Whereupon the Chief Warder and escort proceed through the archway towards the steps by the 13th century wall, where the Guard for the night is drawn up under an officer with drawn sword, The Chief Warder and escort halt at the foot of the steps. The Officer gives the command, Guard and Escort - present arms. The Chief Warder takes two paces forward, raises his Tudor bonnet high in the air and calls out God preserve Queen Elizabeth. The
Whole Guard reply Amen, and as the parade ground clock chimes ten, the
Drummer (bugler) sounds the Last Post.
The Chief Warder takes the Keys to the house of the Resident Governor, and the Guard is dismissed.
The Ceremony of the Lilies and Roses
The Wakefield Tower, built originally for defensive purposes swiftly
became the Presence Chamber of Plantagenet kings. It is with an indication
of this ancient role that you see it today. In a recess is the Oratory with
an altar chest, bearing the likeness of King Henry VI and the Arms of Eton
College and King's College, Cambridge. In front is an appraisal of the King by his confessor, John Blacman.
In 1471 King Henry VI, founder of those Colleges was held a prisoner
in this tower. He was murdered at these prayers in the Oratory between
eleven and twelve o'clock on the night of the 21st May. His body rests in
St George's Chapel at Windsor, in which Castle he was born on the 6th of
The King's birthday has long been celebrated by both his Colleges as
Founders Day and since 1905 two Kin's Scholars of Eton have laid a sheaf of its white lilies on his tomb on that day.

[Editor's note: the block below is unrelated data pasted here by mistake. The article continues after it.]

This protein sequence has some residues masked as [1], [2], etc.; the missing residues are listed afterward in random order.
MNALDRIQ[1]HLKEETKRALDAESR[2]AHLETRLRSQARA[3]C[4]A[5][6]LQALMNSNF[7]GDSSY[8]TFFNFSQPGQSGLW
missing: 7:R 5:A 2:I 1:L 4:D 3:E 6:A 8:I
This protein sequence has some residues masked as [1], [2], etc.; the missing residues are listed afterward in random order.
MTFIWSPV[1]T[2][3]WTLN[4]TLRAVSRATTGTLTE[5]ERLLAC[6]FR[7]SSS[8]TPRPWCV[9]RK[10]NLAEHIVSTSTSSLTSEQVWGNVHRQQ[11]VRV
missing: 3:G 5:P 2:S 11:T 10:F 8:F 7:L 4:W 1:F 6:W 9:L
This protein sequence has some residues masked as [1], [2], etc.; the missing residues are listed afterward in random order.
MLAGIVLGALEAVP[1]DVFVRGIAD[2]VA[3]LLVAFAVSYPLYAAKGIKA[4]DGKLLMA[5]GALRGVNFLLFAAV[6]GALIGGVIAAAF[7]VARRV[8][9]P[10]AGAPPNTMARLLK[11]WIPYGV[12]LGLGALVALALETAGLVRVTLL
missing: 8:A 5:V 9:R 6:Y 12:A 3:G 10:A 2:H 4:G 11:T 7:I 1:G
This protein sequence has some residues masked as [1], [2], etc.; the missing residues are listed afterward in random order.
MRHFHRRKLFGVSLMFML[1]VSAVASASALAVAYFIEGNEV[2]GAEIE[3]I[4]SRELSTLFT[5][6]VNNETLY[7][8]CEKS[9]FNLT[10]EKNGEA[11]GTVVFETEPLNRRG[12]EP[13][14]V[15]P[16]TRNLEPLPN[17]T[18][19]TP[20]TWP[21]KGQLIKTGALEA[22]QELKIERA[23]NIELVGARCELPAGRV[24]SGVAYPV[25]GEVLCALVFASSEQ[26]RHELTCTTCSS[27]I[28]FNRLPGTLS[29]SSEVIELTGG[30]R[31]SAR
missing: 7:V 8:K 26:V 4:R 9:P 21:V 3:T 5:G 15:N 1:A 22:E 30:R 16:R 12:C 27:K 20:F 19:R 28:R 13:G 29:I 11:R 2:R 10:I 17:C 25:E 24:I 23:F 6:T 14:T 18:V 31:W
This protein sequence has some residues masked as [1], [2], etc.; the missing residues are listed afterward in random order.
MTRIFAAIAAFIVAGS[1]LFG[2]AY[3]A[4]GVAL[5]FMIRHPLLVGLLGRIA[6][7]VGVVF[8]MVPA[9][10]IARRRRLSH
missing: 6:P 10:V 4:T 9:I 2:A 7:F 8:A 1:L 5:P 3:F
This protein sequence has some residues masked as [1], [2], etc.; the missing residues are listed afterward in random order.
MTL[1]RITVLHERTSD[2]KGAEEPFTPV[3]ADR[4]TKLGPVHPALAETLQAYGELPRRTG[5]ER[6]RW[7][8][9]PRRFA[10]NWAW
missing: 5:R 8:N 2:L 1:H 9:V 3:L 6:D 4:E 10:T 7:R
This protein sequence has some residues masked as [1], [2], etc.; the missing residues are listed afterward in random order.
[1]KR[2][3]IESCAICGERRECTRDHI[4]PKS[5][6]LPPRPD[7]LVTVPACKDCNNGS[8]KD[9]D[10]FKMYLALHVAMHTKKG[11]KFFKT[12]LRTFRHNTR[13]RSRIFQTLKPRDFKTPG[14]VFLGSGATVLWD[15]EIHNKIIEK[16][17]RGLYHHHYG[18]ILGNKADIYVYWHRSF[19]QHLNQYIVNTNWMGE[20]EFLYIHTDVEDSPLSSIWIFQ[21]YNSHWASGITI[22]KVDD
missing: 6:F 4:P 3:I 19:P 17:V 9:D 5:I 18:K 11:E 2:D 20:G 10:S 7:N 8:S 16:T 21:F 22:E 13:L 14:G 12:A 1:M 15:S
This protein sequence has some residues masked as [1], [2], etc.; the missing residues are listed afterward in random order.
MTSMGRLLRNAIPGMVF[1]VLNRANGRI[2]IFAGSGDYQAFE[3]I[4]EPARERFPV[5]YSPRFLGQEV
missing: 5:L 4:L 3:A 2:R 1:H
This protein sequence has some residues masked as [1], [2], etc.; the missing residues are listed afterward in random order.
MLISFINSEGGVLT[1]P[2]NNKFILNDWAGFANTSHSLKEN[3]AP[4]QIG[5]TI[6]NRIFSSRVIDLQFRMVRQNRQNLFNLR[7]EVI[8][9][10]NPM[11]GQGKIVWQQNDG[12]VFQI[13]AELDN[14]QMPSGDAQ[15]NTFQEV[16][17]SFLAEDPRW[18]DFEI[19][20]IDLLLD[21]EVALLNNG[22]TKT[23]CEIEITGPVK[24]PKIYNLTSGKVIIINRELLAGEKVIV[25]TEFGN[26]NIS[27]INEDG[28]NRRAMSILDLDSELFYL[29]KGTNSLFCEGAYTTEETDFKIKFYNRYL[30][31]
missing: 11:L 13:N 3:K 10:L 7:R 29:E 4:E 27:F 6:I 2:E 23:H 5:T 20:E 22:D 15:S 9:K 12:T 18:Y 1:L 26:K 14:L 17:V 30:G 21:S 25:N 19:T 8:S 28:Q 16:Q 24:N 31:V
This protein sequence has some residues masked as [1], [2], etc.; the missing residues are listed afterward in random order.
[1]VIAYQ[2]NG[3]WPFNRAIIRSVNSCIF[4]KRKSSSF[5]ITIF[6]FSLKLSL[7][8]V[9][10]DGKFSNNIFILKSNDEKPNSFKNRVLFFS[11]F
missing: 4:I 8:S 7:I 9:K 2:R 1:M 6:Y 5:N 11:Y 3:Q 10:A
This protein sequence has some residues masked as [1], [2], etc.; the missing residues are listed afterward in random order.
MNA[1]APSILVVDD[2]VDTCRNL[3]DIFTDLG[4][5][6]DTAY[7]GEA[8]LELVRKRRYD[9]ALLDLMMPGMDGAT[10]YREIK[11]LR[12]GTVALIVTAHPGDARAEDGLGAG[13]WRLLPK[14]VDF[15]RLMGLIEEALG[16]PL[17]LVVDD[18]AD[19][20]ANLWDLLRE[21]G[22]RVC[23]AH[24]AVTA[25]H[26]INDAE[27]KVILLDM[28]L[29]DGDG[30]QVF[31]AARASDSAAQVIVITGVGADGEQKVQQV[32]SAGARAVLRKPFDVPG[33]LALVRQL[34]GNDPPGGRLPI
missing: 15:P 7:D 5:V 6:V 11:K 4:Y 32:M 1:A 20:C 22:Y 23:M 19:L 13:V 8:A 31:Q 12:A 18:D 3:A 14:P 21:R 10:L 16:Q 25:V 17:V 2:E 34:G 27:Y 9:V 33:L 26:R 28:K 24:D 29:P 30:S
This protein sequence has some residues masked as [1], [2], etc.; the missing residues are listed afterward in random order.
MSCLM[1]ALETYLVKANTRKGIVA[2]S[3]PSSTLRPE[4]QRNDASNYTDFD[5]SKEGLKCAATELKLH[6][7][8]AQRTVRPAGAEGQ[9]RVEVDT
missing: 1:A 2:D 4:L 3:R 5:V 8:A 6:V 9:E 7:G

Through the friendly interest of Sir George Younghusband, then Keeper
of the Jewel House, King George V was graciously pleased to approve the
setting of a marble tablet in the Oratory at the spot where by tradition
King Henry VI met his death. Eton lilies have since been laid there in the evening of each anniversary. By the Sovereign's sanction and with approval of the Constable of the Tower, the arrangements for this annual ceremony were delegated to the incumbent Keeper of the Jewel House; and it was not neglected even during the Second World War, when HM Tower of London was restricted area and the Wakefield Tower itself was hit by a German bomb.
In 1947, the Provost and Scholars at King's College, Cambridge, secured the permission of the King and the Constable to associate King
Henry's sister foundation with the ceremony. The white roses of Kings, in their purple ribbon, have since been laid alongside the Eton lilies, in their pale blue, on the Founder's stone.
The Ceremony of the Lilies and Roses. Though still a very simple one, has over the years acquired a certain form and formality. The Provost of
Eton or his deputy, the Provost of King's or his deputy, and the Chaplain of the Tower are conducted by the Resident Governor and Keeper of the Jewel
House, with an escort of Yeoman Warders, from Queen's House to the
Wakefield Tower. The Chaplain conducts the short service and the lilies and roses are ceremoniously laid: to lie until dusk on the next day as token that King Henry's memory is ever green in the two Colleges which are perhaps his most enduring monument.